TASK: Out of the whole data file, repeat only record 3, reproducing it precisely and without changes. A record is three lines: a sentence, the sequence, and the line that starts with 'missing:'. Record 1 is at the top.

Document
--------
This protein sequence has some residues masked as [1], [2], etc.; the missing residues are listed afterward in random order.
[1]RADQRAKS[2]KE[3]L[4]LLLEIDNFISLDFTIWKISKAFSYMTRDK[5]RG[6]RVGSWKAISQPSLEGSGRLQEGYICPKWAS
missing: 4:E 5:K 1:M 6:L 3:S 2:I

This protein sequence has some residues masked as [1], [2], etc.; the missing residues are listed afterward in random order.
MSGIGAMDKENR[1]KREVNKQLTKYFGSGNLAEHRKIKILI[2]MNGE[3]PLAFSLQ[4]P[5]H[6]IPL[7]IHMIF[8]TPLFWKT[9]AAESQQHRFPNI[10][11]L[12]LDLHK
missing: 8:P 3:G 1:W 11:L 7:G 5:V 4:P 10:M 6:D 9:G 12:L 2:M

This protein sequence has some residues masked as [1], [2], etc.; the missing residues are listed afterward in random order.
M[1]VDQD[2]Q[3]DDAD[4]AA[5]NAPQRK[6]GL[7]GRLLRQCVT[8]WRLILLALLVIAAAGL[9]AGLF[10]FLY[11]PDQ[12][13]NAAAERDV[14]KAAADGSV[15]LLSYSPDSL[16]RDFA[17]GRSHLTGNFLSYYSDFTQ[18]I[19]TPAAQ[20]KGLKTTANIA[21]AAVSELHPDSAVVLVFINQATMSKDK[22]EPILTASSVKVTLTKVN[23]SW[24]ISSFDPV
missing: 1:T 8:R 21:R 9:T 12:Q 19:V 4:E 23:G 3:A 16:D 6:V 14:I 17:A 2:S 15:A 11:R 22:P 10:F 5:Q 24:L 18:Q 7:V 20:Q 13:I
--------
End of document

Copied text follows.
This protein sequence has some residues masked as [1], [2], etc.; the missing residues are listed afterward in random order.
M[1]VDQD[2]Q[3]DDAD[4]AA[5]NAPQRK[6]GL[7]GRLLRQCVT[8]WRLILLALLVIAAAGL[9]AGLF[10]FLY[11]PDQ[12][13]NAAAERDV[14]KAAADGSV[15]LLSYSPDSL[16]RDFA[17]GRSHLTGNFLSYYSDFTQ[18]I[19]TPAAQ[20]KGLKTTANIA[21]AAVSELHPDSAVVLVFINQATMSKDK[22]EPILTASSVKVTLTKVN[23]SW[24]ISSFDPV
missing: 1:T 8:R 21:R 9:T 12:Q 19:V 4:E 23:G 3:A 16:D 6:V 14:I 17:A 2:S 15:A 11:R 22:P 10:F 5:Q 24:L 18:Q 7:V 20:Q 13:I